Going to college is an exciting time no matter how you slice it, between pursuing a degree, meeting new people, studying hard, and being away from home (sometimes for the very first time!). For students living with cystic fibrosis (CF), attending college presents other unique challenges as well.
Cystic fibrosis is a rare genetic disorder which results in the formation of thick mucus in the lungs and throughout other parts of the body. While this condition can lead to severe respiratory and digestive complications, for recent MSU Graduate Julia Ruggirello, co-founder of Spartans Fighting Cystic Fibrosis (a student-led group with continuous goals of raising awareness and funds to help find a cure for cystic fibrosis), it hasn’t slowed her down one bit.
As an activist, offering advice, hope, and help, Julia completed her master's program at Michigan State University in 2019, earning a degree in Education Administration. Despite her busy schedule, Julia maintains an exercise routine to support her health and hopes to continue to inspire her special education students and others in her community by maintaining a positive mind and body, working through the obstacles of life. According to the Cystic Fibrosis Foundation, the life expectancy for the 70,000 adults and children worldwide suffering from CF is 37 years. Be that as it may, according to Julia: “Nobody can tell me when my time is up. The doctors can say what they want, but I’m going to live to be 93!”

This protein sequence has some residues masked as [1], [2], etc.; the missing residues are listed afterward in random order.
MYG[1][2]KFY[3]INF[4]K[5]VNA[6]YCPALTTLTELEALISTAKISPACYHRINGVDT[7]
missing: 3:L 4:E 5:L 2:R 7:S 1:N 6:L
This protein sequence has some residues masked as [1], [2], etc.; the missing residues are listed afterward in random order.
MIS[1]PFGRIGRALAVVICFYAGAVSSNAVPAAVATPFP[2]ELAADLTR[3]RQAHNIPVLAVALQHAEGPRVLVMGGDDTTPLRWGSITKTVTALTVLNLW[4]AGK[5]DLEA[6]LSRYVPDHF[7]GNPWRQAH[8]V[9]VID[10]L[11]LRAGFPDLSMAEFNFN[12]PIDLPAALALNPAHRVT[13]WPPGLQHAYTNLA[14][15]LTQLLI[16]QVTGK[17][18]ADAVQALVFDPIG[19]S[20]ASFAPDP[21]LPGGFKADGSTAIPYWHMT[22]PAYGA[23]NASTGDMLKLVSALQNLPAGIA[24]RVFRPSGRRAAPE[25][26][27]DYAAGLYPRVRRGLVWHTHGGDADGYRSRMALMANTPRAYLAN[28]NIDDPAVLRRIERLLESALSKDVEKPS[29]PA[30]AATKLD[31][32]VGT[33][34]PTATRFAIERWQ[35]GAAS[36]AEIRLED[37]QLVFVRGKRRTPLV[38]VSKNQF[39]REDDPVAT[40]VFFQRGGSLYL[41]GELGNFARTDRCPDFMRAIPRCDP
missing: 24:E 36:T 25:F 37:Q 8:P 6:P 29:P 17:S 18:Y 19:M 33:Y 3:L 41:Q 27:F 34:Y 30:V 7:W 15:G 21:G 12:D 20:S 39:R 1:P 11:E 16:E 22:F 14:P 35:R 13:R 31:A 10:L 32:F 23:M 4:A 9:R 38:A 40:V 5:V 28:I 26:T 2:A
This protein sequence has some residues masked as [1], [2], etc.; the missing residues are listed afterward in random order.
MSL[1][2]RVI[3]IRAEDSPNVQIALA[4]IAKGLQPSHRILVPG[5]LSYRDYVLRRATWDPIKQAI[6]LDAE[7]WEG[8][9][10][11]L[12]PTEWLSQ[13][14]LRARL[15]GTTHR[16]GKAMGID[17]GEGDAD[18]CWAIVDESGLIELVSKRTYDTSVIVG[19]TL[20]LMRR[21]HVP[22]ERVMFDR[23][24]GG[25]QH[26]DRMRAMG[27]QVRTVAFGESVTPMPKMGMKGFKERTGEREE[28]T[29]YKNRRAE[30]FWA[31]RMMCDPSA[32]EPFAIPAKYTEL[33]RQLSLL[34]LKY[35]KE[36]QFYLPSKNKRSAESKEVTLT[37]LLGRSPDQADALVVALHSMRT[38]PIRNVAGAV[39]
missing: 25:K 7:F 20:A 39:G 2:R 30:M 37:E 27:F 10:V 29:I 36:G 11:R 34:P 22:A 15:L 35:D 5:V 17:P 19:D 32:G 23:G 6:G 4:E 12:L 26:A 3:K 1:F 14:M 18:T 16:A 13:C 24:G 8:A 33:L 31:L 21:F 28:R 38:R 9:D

Julia is a twice-recipient of the RCPD’s Anita Giampalmi Cystic Fibrosis Scholarship. Awarded to a student with cystic fibrosis who possess educational and professional objectives, and who demonstrates a positive outlook and tenacity in the spirit of meeting challenges, this award honors the memory of Anita Giampalmi, an MSU graduate in 1993 who passed away from complications due to CF. Anita was a teacher, and her life symbolized the values of education, hard work in spite of physical challenges, and the pursuit of life goals.
Recent scientific breakthroughs are driving positive change, with a new drug being introduced in Fall 2019 which can treat up to 90% of those affected by CF, particularly younger patients. There is also a team right here at MSU working to study the harmful bacteria that live and thrive in the lungs of patients with decreased oxygen capacity, causing chronic lung infections.
Thanks to brave Spartans like Julia, Anita, and the research team, the future looks bright for people with cystic fibrosis, making the goal of a college degree even more accessible.